Washington worshipped there until he received his commission as commander-in-chief of the Continental Army in 1775. After the Revolutionary War and after his presidency, he attended services at the church anytime he was in Alexandria. President Franklin D. Roosevelt, first lady Eleanor Roosevelt and British Prime Minister Winston Churchill worshipped at Christ Church on New Year’s Day 1942 as part of a National Day of Prayer after the Japanese attacked Pearl Harbor.

Groups can take a tour of the church to see George Washington’s pew as well as markers attached to it commemorating the historic 1942 visit. Robert E. Lee’s pew is also marked with a brass plate.

The church features a pulpit shaped like a top-heavy wine glass, which was installed during an 1890s restoration of the church. Ten Commandments tablets are displayed to the right of the pulpit, and the Lord’s Prayer, the Apostle’s Creed and the Golden Rule are displayed to the left.

First Missionary Baptist Church

Little Rock, Arkansas

First Missionary Baptist Church was founded in 1845 and is one of the oldest Black congregations in Arkansas. It was founded by Reverend Wilson Brown, a slave who had attended the community’s Missionary Baptist Church in Little Rock. He was able to start his own congregation with help from white members of that church. The current Gothic Revival church was built in 1882 and has been at the center of the Civil Rights Movement since the 1890s.

In 1891, more than 600 African Americans gathered at the church to protest the state’s Separate Coach Law, which required racial separation in passenger cars and train station waiting rooms. They marched from the church to the Old State House to fight against laws that denied Black people their constitutional rights. In May 1958, Martin Luther King Jr. came to Little Rock to attend Ernest Green’s graduation ceremony from Central High School. Green was the first African American to graduate from the school. King came back to Little Rock in 1963 to give First Missionary Baptist Church’s 118th anniversary sermon. That was four months before he gave his famous “I Have a Dream” speech.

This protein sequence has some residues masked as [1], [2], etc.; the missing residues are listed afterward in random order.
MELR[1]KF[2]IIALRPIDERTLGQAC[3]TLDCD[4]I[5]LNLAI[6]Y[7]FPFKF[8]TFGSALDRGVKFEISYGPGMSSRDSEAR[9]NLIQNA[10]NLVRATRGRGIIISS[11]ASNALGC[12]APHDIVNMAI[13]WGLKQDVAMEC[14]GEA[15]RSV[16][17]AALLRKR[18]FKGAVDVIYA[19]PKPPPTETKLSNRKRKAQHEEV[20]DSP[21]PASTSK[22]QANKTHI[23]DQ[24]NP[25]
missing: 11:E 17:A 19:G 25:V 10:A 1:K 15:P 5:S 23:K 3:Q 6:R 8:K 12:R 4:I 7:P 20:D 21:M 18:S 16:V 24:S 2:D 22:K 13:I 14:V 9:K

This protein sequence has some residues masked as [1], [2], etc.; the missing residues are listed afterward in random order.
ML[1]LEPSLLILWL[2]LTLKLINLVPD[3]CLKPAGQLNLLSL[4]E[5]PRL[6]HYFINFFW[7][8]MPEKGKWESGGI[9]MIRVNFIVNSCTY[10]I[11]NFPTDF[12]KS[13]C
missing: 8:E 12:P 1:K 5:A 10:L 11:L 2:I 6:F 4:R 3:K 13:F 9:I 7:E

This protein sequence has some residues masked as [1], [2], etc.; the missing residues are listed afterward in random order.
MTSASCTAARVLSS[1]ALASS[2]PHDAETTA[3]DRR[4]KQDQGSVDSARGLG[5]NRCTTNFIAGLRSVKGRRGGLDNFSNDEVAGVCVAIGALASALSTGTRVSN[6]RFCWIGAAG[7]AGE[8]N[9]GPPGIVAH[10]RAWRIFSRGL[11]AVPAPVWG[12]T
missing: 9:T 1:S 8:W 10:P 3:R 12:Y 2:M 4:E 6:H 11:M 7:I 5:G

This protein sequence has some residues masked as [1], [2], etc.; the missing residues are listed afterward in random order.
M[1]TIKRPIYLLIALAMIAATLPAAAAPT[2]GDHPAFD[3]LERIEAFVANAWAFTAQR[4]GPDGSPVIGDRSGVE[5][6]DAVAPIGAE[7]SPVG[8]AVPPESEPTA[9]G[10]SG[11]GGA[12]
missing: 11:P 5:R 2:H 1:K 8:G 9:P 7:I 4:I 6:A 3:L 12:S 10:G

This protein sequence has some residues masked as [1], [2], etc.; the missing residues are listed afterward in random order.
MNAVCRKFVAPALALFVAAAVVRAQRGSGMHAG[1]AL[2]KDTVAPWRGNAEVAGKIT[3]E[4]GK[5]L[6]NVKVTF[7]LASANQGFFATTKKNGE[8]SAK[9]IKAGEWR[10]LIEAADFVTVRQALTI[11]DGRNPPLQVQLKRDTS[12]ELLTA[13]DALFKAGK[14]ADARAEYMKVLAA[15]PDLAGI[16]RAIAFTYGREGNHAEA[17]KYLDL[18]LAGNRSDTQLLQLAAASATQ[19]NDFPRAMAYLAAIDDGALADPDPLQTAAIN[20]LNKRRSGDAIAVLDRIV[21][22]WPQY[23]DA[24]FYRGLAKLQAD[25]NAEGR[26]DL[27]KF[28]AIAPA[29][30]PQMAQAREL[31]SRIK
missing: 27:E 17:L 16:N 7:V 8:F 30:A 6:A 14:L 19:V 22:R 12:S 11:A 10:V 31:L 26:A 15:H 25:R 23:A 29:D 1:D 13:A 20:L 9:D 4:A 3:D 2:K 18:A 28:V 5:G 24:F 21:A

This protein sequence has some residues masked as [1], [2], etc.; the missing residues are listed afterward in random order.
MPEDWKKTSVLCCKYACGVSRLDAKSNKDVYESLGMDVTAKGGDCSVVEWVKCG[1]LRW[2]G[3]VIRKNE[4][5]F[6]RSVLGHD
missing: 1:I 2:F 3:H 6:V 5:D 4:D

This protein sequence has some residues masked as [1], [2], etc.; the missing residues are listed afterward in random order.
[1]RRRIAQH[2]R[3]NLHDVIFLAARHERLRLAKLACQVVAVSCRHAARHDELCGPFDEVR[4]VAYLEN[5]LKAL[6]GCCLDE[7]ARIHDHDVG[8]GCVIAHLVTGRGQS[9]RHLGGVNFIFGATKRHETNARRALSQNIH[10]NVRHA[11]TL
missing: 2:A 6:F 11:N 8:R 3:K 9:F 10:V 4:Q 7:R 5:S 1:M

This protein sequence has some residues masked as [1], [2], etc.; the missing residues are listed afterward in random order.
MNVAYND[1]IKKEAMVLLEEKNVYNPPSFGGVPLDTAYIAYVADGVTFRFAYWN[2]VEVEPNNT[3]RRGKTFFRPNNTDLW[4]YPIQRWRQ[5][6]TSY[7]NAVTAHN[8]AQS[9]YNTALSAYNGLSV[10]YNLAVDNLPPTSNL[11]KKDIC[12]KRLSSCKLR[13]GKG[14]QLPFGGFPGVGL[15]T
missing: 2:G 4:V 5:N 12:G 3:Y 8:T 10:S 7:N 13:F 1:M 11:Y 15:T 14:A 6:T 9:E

The church was added to the National Register of Historic Places in 1983. Travelers can visit the church as part of the Little Rock Historic Church Tour, developed by the Little Rock Convention and Visitors Bureau, to highlight 20 of the city’s oldest churches from many denominations.

Cathedral Basilica of St. Augustine

St. Augustine, Florida

The Cathedral Basilica of St. Augustine is America’s oldest Catholic parish, dating back to the founding of St. Augustine by the Spanish in 1565. The Spanish landed at the site on the feast day of Saint Augustine of Hippo, so the new settlement was named San Agustin. They held a mass there and quickly built a church.

During a war between the Spanish and English in 1585, the city of St. Augustine was captured by Sir Francis Drake and burned to the ground, including the church. It was quickly rebuilt, but several incarnations of the church were destroyed over the years. After the English gave Florida back to Spain in 1784, Spanish royalty requested that a new church be built. It was completed in 1797 in the Spanish Mission style.

The cathedral features bell gables, wooden beams and clay roof tiles. It got a much-needed facelift in 1966, and, in 1976, Pope Paul VI raised the cathedral to minor basilica status.

Groups interested in learning more about the church and its history can take a self-guided tour or a behind-the-scenes tour that brings visitors into areas of the building that are not traditionally open to the public. Tour stops include the choir loft, sacristy, confessional, baptistery and chapel. Visitors can learn about the church’s 400-year history and the paintings and stained-glass windows in the chapel or take a peek at the cathedral’s very own relic, a bone fragment of St. Augustine encased in a golden bust of the saint.